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Your General Entry ticket includes entry to all exhibitions and the Collection Galleries.
Sarah Biffin (or Biffen), (1784—1850), also known by her married name Mrs. Wright, was an artist working in the first half of the nineteenth century. This exhibition will be the first major museum exhibition to examine Biffin’s life and work. Her remarkable story has been largely overlooked by historians and we hope to correct this.
Biffin was born with the condition “phocomelia”, described on her baptism record as “born without arms and legs”. She went on to train as an artist, using her mouth to draw, sew, write and paint watercolours in miniature. In her early twenties, she was contracted to Mr Dukes, who ran a travelling sideshow, and her talents astonished the crowds who turned up to see her work. One such spectator was the wealthy and well-connected Earl of Morton, who supported her in her quest to finesse her artistic skills. In her mid-twenties she began formal tuition with a miniature painter (William Marshall Craig) and at the Royal Academy Schools. From 1816 she set herself up as professional artist, taking commissions from nobility and royalty, including the young Queen Victoria. Biffin worked up until her death in 1850 and was assisted financially through an annuity purchased by a group of loyal friends.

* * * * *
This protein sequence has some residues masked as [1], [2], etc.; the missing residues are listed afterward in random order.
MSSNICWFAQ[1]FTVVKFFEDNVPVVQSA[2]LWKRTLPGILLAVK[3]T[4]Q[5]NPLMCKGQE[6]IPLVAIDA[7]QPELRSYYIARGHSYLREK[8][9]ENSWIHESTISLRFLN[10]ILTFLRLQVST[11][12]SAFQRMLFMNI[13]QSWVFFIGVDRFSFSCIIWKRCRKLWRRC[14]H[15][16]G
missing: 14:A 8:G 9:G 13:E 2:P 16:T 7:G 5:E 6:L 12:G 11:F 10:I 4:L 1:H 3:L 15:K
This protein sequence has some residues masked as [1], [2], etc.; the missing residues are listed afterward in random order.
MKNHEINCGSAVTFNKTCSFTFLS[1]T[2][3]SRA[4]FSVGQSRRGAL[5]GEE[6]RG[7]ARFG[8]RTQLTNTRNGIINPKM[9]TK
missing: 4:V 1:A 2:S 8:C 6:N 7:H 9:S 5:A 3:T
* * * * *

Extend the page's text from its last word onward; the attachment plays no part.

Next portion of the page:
The Holburne’s exhibition will present an incisive and comprehensive picture of Biffin with a discussion of her work within the context of her life and times. It will include portraits, still lifes and ephemera relating to her career.
The Holburne Museum would like to thank Alison Lapper MBE, Emma Rutherford, and Ellie Smith.
This exhibition has been generously supported by an anonymous donor with additional support from the Holburne Director’s Circle, Patrons and Friends.
Image credit: Sarah Biffin (1784–1850), Self-portrait, watercolour and gouache on paper, c.1842 © South West Heritage Trust and Somerset Council